Their last standing argument: Blockchain Technology. This is debated in part, but the general consensus among the Crypto community appears to be along the lines of, “Blockchain technology is considered a commodity and regulated by the CFTC that we simply cannot live without as a society. Therefore, Bitcoin will survive and prosper through any recession, since we have propriety technology that will revolutionize the world” [I’m paraphrasing]. This technology is by no means universally accepted in traditional financial markets. Bill Murray’s Ethereum wallet was recently infamously hacked. This will no doubt bolster the SEC’s position against institutionalizing digital assets.

It’s relied on even less so by traditional financial investors. Let’s not forget, the SEC is still unwilling to budge on a Bitcoin spot ETF with the number one concern being lack of technological innovation to eliminate jacking and market manipulation. If the SEC says it’s too dangerous, where do you think institutional investors will fall with the current macroeconomic trajectory? Why is Bill Murray’s Ethereum wallet suddenly the focus of all the daily financial newsletters?

Near and Long-Term Cryptocurrency and Digital Assets Outlook

In the near term (3-4 months), look for prices to continue dropping steadily. This goes across the board for all digital assets. In the long term (1.5-2+ years), that becomes a very complicated question when you dig into potential hypotheticals. Digital assets and cryptocurrencies are almost completely unregulated. There are no remotely serious regulatory requirements or disclosures of any information about holdings reports, portfolio allocation, investor reports, or any other typically standard financial accounting. That was part of the initial pitch: anonymity.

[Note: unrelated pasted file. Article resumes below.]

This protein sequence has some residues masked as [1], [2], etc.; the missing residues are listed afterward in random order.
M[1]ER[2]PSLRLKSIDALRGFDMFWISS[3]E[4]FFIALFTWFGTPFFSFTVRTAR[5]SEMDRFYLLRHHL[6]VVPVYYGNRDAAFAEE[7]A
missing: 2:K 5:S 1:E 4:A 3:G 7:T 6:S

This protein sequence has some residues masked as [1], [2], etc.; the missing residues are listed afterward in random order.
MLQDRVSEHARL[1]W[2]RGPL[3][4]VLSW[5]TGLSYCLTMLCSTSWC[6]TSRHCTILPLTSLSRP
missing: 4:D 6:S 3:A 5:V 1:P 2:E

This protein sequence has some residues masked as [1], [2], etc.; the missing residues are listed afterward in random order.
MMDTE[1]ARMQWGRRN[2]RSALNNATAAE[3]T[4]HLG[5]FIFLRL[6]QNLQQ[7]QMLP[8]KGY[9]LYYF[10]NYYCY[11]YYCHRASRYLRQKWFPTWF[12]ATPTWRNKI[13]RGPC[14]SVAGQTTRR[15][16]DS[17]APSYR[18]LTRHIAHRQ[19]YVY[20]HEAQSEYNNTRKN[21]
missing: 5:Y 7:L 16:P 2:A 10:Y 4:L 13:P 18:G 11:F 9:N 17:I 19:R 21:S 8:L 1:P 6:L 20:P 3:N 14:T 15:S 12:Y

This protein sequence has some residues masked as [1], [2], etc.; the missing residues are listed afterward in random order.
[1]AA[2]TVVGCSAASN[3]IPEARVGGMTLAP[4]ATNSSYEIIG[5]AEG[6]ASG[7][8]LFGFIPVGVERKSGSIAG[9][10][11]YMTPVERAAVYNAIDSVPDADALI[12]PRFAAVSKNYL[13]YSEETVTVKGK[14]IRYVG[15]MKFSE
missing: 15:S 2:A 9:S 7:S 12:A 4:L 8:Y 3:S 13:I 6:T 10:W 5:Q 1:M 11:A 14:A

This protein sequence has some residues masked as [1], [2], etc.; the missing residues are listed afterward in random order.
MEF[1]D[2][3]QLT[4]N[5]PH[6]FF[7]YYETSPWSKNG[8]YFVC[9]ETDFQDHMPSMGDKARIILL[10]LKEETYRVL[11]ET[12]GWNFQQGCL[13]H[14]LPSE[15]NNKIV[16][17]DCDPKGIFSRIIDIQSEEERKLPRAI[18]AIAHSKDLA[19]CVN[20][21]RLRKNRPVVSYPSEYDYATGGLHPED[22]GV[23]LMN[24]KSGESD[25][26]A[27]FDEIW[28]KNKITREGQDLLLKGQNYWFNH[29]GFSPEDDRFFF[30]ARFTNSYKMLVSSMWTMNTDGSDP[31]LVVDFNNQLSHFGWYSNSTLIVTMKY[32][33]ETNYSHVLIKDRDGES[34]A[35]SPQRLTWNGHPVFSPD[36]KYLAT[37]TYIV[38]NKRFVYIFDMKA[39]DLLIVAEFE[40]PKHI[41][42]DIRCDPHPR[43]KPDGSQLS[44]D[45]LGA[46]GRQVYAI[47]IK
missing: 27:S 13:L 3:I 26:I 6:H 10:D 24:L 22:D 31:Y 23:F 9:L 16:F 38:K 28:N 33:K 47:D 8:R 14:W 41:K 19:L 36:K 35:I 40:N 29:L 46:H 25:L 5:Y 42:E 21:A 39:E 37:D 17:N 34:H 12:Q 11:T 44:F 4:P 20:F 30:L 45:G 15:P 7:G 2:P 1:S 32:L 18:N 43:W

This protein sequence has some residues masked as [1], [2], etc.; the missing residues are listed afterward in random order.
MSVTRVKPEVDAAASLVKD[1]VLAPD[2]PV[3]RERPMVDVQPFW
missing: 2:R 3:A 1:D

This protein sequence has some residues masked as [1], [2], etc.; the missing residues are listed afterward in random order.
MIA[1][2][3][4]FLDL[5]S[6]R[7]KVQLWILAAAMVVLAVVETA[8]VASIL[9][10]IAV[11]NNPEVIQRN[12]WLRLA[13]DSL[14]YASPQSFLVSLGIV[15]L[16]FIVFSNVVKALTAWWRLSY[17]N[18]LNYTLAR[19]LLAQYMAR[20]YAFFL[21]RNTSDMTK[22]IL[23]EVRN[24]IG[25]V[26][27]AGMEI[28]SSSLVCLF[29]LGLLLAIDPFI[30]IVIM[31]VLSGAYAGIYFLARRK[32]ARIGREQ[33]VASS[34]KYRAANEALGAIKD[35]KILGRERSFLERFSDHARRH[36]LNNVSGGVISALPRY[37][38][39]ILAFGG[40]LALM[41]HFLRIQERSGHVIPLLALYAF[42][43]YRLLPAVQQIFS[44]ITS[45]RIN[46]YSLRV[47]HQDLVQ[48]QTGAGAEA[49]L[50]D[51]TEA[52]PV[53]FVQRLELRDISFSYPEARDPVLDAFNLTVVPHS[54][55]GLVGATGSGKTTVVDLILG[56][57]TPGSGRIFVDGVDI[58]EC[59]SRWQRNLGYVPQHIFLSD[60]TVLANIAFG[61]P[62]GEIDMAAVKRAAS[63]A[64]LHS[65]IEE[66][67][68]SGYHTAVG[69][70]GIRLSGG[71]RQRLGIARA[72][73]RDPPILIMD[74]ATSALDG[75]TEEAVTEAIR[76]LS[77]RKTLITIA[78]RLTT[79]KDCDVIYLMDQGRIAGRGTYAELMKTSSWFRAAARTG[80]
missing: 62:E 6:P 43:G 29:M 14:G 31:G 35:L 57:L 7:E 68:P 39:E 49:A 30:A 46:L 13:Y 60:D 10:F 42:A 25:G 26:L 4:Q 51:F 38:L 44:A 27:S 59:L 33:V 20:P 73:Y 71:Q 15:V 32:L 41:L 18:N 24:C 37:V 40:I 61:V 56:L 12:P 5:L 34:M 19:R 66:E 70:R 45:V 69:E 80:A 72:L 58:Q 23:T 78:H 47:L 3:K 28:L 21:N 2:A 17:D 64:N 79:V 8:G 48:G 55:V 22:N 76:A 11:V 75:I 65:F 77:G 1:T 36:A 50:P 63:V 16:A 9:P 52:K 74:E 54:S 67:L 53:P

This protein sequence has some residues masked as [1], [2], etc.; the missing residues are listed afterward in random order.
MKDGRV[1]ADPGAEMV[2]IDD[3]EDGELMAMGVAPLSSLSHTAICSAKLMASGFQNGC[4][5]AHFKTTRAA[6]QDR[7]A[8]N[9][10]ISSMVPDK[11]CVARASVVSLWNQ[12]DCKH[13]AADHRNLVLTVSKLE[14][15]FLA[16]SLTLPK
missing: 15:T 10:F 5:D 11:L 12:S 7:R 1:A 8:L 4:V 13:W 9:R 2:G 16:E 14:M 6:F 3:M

Now, when purely digital asset portfolio managers like Grayscale want to get through to institutional investors, they start to create SEC approved Bitcoin Trusts, strategically push for Bitcoin spot ETFs, make it publicly known they own roughly 4% of all of Bitcoin, etc. That goes back to an original point. Bitcoin and cryptocurrencies may not get completely cratered like the dinosaurs did, but will we have thousands – or tens of thousands – of different cryptocurrencies, trading on infinite different platforms, with an unlimited amount of different marketed benefits? I don’t see it.

Are Cryptocurrencies and Digital Assets Going to Crash from the Recession?

To the more interesting question, can digital assets become the modern-day dinosaurs? It’s vaguely possible, but unlikely. This is where global politics, luck, and irrational/unconventional investor behavior tend to make the largest impacts. Let’s say Bitcoin drops below $5,000 and Grayscale, owning roughly 4%, assesses a further drop to $3,000 by next month. What does Grayscale do? Every financial product they sell is a digital asset and they’ve marketed Bitcoin as the obvious face. They get absolutely no protections from bankruptcy and neither do their investors. Yet, with the amount of Bitcoin they own, could they theoretically have backdoor discussions that would lead to the price of Bitcoin artificially being propped up? It’s a definite theoretical possibility.

Again, we don’t know who Grayscale would be in the room and how much bargaining power they’d have. To the cryptocurrency enthusiasts who think it’s “cool” to invest in cryptocurrencies specifically because executives at traditional investment institutions are known for appeasing shareholders (in other words, doing their jobs) and “throwing investors under the bus”, well what do you think will happen to you? Will the CEO responsible for making those decisions that has the potential to change investors lives do the “ethical” thing because they don’t have shareholders to protect? I think the fair and impartial response is that remains to be seen. That’s the truth.